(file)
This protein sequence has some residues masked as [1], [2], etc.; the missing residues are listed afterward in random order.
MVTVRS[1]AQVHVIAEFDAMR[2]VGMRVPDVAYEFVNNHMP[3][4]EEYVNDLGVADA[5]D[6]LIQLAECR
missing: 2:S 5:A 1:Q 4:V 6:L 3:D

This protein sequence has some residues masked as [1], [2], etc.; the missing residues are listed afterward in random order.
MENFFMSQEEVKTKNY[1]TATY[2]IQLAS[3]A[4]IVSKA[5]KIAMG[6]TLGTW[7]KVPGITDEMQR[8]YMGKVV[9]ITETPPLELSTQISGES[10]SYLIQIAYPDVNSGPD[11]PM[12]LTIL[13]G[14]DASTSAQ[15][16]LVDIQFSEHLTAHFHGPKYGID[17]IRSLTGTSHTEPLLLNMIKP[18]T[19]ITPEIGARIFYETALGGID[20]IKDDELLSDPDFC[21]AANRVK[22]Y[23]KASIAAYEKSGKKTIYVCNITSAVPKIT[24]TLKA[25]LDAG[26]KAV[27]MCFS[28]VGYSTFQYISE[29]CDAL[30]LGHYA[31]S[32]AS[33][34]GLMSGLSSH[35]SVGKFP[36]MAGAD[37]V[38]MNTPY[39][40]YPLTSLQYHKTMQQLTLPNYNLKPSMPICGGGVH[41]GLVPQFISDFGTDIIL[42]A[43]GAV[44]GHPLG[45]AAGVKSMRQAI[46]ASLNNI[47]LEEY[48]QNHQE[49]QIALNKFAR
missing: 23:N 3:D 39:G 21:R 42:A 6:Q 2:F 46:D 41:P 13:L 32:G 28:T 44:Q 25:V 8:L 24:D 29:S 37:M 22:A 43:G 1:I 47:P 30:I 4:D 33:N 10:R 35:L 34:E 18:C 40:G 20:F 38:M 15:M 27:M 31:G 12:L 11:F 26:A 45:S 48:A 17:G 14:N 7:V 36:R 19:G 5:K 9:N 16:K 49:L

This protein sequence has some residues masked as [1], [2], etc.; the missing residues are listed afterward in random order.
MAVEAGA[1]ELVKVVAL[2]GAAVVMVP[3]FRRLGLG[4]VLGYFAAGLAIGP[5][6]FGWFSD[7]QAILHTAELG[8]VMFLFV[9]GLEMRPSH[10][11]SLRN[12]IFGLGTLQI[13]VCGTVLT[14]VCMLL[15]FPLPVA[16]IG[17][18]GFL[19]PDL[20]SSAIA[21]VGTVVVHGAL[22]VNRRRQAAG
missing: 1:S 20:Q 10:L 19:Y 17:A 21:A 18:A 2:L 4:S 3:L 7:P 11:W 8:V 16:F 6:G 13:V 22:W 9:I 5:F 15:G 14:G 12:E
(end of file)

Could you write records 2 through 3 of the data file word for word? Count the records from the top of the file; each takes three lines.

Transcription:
This protein sequence has some residues masked as [1], [2], etc.; the missing residues are listed afterward in random order.
MENFFMSQEEVKTKNY[1]TATY[2]IQLAS[3]A[4]IVSKA[5]KIAMG[6]TLGTW[7]KVPGITDEMQR[8]YMGKVV[9]ITETPPLELSTQISGES[10]SYLIQIAYPDVNSGPD[11]PM[12]LTIL[13]G[14]DASTSAQ[15][16]LVDIQFSEHLTAHFHGPKYGID[17]IRSLTGTSHTEPLLLNMIKP[18]T[19]ITPEIGARIFYETALGGID[20]IKDDELLSDPDFC[21]AANRVK[22]Y[23]KASIAAYEKSGKKTIYVCNITSAVPKIT[24]TLKA[25]LDAG[26]KAV[27]MCFS[28]VGYSTFQYISE[29]CDAL[30]LGHYA[31]S[32]AS[33][34]GLMSGLSSH[35]SVGKFP[36]MAGAD[37]V[38]MNTPY[39][40]YPLTSLQYHKTMQQLTLPNYNLKPSMPICGGGVH[41]GLVPQFISDFGTDIIL[42]A[43]GAV[44]GHPLG[45]AAGVKSMRQAI[46]ASLNNI[47]LEEY[48]QNHQE[49]QIALNKFAR
missing: 23:N 3:D 39:G 21:R 42:A 6:Q 2:F 46:D 41:P 13:L 32:G 28:T 44:Q 25:V 8:L 24:D 29:S 37:M 22:A 43:G 1:I 47:P 30:I 4:D 33:N 10:R 35:L 34:E 18:C 40:G 20:F 38:M 15:M 27:M 31:G 12:L 11:F 26:A 45:S 48:A 17:G 14:N 7:V 36:R 19:G 5:K 9:N 16:K 49:L

This protein sequence has some residues masked as [1], [2], etc.; the missing residues are listed afterward in random order.
MAVEAGA[1]ELVKVVAL[2]GAAVVMVP[3]FRRLGLG[4]VLGYFAAGLAIGP[5][6]FGWFSD[7]QAILHTAELG[8]VMFLFV[9]GLEMRPSH[10][11]SLRN[12]IFGLGTLQI[13]VCGTVLT[14]VCMLL[15]FPLPVA[16]IG[17][18]GFL[19]PDL[20]SSAIA[21]VGTVVVHGAL[22]VNRRRQAAG
missing: 1:S 20:Q 10:L 19:Y 17:A 21:A 18:A 2:L 4:S 3:L 7:P 11:W 8:V 16:F 6:G 13:V 22:W 9:I 5:F 15:G 14:G 12:E